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Kenneth G. Hughes, James N. Moum, and Emily L. Shroyer

case, the sun’s heat is spread throughout the mixed layer and warms each parcel of water by O (0.1°C) by midafternoon. In the latter case, warming is concentrated in the top 2 m and, consequently, more of this heat is likely to be transferred from the ocean back to the atmosphere over a short time scale. In between these extremes heat transport is more complicated. Warming of the lower half of the mixed layer, for example, lags the surface solar forcing by several hours because it depends on the

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Kenneth G. Hughes, James N. Moum, and Emily L. Shroyer

layer, for example, can drop by two orders of magnitude from their nighttime values ( Brainerd and Gregg 1993 ; Moulin et al. 2018 ). Under stronger winds, DWLs are less surface intensified and their associated SST anomalies are smaller because shear-induced mixing enhances heat transfer away from the surface. Indeed, heat flux and the turbulence induced by shear are closely related, so parameterizing heat transfer will require knowledge of DWL-induced shear. For example, Sutherland et al. (2016

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Wei-Ting Chen, Chien-Ming Wu, and Hsi-Yen Ma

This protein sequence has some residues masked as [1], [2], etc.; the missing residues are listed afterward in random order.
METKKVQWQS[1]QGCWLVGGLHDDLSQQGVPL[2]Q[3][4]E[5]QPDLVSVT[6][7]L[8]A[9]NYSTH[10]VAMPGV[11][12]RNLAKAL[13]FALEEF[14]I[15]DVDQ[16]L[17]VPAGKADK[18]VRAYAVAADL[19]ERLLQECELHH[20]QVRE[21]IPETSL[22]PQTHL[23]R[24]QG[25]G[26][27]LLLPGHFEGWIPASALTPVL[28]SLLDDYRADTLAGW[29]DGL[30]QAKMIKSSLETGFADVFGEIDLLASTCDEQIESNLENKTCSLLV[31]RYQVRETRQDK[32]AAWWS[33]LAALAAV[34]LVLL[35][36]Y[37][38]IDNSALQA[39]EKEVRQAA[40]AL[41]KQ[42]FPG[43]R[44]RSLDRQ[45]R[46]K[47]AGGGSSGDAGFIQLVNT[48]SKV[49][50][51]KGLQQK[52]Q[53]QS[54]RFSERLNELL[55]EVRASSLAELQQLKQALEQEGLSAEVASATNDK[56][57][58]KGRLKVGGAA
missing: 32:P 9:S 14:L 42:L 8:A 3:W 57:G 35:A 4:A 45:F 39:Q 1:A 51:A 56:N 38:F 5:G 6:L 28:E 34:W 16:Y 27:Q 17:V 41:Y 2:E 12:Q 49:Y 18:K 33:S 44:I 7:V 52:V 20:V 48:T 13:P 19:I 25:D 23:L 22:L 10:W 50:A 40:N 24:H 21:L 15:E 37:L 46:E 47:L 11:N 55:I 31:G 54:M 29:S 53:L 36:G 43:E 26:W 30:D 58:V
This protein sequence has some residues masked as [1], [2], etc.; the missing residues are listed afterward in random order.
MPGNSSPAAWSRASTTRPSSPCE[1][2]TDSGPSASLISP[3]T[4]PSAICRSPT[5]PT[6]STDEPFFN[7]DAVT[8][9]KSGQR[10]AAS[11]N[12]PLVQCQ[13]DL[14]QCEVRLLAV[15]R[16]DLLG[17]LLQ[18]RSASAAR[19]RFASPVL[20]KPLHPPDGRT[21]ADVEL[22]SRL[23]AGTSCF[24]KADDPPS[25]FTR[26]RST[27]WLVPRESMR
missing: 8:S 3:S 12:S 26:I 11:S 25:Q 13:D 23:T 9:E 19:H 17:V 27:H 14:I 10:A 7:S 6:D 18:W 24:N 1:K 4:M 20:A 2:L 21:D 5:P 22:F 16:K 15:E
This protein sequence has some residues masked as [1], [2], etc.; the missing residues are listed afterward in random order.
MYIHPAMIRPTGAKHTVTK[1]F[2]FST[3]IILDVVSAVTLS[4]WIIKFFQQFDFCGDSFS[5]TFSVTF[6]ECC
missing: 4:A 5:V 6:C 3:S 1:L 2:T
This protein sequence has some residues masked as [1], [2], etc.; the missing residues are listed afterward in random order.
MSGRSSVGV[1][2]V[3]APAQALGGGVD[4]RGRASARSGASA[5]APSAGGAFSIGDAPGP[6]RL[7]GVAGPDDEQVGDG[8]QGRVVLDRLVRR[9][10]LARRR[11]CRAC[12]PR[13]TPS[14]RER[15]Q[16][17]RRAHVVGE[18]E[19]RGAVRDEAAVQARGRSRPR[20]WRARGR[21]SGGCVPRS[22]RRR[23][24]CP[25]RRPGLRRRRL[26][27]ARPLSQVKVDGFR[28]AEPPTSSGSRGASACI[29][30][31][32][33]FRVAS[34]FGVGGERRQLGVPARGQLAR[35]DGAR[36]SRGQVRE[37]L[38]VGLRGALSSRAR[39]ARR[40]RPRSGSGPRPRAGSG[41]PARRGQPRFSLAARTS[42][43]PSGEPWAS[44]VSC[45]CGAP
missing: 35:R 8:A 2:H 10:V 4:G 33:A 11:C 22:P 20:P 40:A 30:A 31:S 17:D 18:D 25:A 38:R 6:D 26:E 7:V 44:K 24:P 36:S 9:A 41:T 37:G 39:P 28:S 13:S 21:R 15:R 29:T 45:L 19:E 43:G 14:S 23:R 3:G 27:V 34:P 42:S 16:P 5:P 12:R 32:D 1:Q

McFarlane 1995 ; Neale et al. 2008 ), the double-moment microphysics scheme ( Morrison and Gettelman 2008 ; Gettelman et al. 2010 ), the diagnostic cloud fraction (macrophysics) scheme ( Park et al. 2014 ), the shallow convection scheme ( Park and Bretherton 2009 ), the moist turbulence scheme ( Bretherton and Park 2009 ), the Rapid Radiative Transfer Model for GCMs (RRTMG) ( Iacono et al. 2008 ), and the modal aerosol model ( Liu et al. 2012 ). The 3-day-long hindcasts were initialized at 0000 UTC

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Benjamin A. Toms, Susan C. van den Heever, Emily M. Riley Dellaripa, Stephen M. Saleeby, and Eric D. Maloney

most important for driving the aggregation of water vapor anomalies. Another interesting avenue for future research could be to expand or shift the simulation domain to test whether a similar relationship holds across the rest of the Indo-Pacific region. Additional upscale influences may arise from cloud-radiative feedbacks, since changes in the distribution of cloud have been shown to impact the propagation and intensity of the intraseasonal structure of the MJO ( Flatau et al. 1997 ; Arnold and

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